The V Word: Thanksgiving alternatives for vegans

Cooking an impressive meal for the big day, which happens to be vegan, has never been simpler.

click to enlarge Vegan stuffing with lentils, bread cubes, vegetable stock, flax egg and more. - Paige Butterfield
Paige Butterfield
Vegan stuffing with lentils, bread cubes, vegetable stock, flax egg and more.

The spooky costumes have been packed away, the jack-o'-lanterns have decayed and you can't quote the entire Hocus Pocus movie anymore. But for vegans, the horror doesn’t stop after Halloween — it goes straight into Turkey Day.

Who could miss out on the annual cornucopia? Poor vegans and their bleak little salads, roasted vegetable trays, garlic mashed potatoes, creamy green bean casserole… wait, and decadent pecan pie?

Today, a vegan Thanksgiving is a regular ol’ Thanksgiving minus the animal products. With a few tweaks, almost any dish can be made vegan. From swapping almond milk for cow’s to using flax “eggs” in baked goods (one tablespoon of ground flaxseed with three tablespoons of water), cooking an impressive meal for the big day, which happens to be vegan, has never been simpler.

Buzzfeed’s uber popular vegan mac and cheese, the Oh She Glows blog’s “saweet!” potato casserole and the Food Network’s vegan pumpkin pie are all front-runners for my spread this year.

“But, it’s not Thanksgiving without a turkey!”

According to the National Turkey Federation, “Turkey production has increased nearly 110 percent since 1970,” and “U.S. growers raised 237.5 million turkeys in 2014.” As the factory farm business booms and investigations by animal rights groups like Mercy for Animals allegedly capture footage of birds’ beaks being cut off sans painkillers, you might want to include “not being a turkey” in your list of things to be thankful for.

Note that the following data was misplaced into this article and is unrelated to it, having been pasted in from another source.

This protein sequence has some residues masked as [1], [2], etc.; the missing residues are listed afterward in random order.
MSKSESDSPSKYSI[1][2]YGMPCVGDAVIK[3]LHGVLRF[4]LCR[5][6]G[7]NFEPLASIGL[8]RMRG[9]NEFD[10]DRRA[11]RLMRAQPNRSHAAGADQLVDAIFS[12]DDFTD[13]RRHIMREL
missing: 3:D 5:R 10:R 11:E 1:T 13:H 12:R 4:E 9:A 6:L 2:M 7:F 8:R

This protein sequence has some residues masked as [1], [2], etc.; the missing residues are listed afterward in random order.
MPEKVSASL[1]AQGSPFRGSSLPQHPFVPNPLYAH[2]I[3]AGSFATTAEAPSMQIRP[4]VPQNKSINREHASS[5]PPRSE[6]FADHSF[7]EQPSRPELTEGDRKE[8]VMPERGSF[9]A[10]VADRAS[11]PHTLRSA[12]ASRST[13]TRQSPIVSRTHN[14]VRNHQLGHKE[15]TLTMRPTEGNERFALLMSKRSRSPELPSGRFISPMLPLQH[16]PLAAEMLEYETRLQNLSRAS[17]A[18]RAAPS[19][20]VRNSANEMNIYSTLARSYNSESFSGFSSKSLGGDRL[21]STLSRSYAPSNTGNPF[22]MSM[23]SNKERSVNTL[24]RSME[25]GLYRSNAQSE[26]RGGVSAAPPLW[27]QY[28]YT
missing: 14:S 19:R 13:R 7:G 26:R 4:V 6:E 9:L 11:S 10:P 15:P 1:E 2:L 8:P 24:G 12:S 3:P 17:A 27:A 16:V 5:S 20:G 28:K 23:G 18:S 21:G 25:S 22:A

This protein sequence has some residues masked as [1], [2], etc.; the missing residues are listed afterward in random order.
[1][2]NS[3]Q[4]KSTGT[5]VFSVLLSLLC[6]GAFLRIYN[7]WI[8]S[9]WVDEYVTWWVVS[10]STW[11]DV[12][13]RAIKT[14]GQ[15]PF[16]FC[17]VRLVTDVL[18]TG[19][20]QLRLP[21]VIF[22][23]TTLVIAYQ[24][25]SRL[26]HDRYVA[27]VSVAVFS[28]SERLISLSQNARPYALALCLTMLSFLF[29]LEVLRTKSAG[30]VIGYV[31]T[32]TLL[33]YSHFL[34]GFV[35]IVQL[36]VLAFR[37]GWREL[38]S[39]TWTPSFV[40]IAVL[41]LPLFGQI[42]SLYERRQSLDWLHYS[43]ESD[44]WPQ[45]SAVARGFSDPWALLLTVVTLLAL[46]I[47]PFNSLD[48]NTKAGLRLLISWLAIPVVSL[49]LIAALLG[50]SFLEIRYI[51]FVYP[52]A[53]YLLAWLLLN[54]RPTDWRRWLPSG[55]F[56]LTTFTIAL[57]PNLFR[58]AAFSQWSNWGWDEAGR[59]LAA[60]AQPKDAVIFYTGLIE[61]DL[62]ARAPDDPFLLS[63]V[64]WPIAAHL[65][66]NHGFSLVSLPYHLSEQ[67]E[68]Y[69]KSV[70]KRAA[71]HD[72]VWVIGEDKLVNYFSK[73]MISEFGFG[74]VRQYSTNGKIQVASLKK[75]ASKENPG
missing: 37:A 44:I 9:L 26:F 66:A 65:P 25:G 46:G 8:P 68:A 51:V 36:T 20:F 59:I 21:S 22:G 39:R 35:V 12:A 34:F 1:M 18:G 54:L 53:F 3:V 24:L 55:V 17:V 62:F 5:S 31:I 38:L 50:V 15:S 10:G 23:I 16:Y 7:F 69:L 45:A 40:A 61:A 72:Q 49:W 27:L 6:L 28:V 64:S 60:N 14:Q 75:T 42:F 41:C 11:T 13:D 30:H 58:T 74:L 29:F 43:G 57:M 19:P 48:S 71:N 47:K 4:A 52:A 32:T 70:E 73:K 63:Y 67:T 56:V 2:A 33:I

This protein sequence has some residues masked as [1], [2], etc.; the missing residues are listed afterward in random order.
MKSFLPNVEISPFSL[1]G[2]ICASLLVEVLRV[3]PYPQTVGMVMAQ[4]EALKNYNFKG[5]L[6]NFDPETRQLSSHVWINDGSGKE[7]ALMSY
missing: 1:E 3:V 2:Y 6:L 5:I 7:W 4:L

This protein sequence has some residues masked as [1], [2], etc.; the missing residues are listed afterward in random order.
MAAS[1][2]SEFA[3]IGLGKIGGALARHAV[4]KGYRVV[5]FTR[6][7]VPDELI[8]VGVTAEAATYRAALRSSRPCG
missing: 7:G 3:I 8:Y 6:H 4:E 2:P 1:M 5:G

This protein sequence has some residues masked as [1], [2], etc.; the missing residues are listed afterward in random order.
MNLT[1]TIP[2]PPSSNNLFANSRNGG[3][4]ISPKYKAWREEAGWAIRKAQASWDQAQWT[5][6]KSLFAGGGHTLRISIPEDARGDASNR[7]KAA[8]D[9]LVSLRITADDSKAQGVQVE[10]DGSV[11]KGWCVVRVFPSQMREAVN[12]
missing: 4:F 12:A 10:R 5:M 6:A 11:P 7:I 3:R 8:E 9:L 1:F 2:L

The good news? You can skip the meat and still eat enough food to excuse wearing stretchy pants at the table.

For vegans or the veg-curious who want the nostalgic centerpiece without a heaping side of cruelty, try alternative turkeys. Vegetarian Plus’ whole vegan turkey can be found at Whole Foods, Trader Joe’s makes a turkey-free stuffed roast, and the Gardein Holiday Roast is available at some Publixs and natural-food markets, to name a few.

Plenty of vegan main dishes without faux turkey are out there, too. Stuffed butternut squash recipes are popping up all over, Terry Walters’ stuffed butternut squash with tempeh among them, as are food formulas for sweet potato tart and souffle.

If you’re one of those people who even fears burning toast (I was sold a faulty toaster, OK?), then put down your mitt. On Nov. 26, Tampa’s ThanksVegan potluck returns. The feast, run by 60 volunteers, will also feature donations from the community, including enough Nature’s Food Patch vegan mashed potatoes and stuffing to feed 300 people, says organizer Joan Zacharias.

I might have to steal the term “ThanksVegan” for my November feasts to come.

Follow Paige Butterfield at


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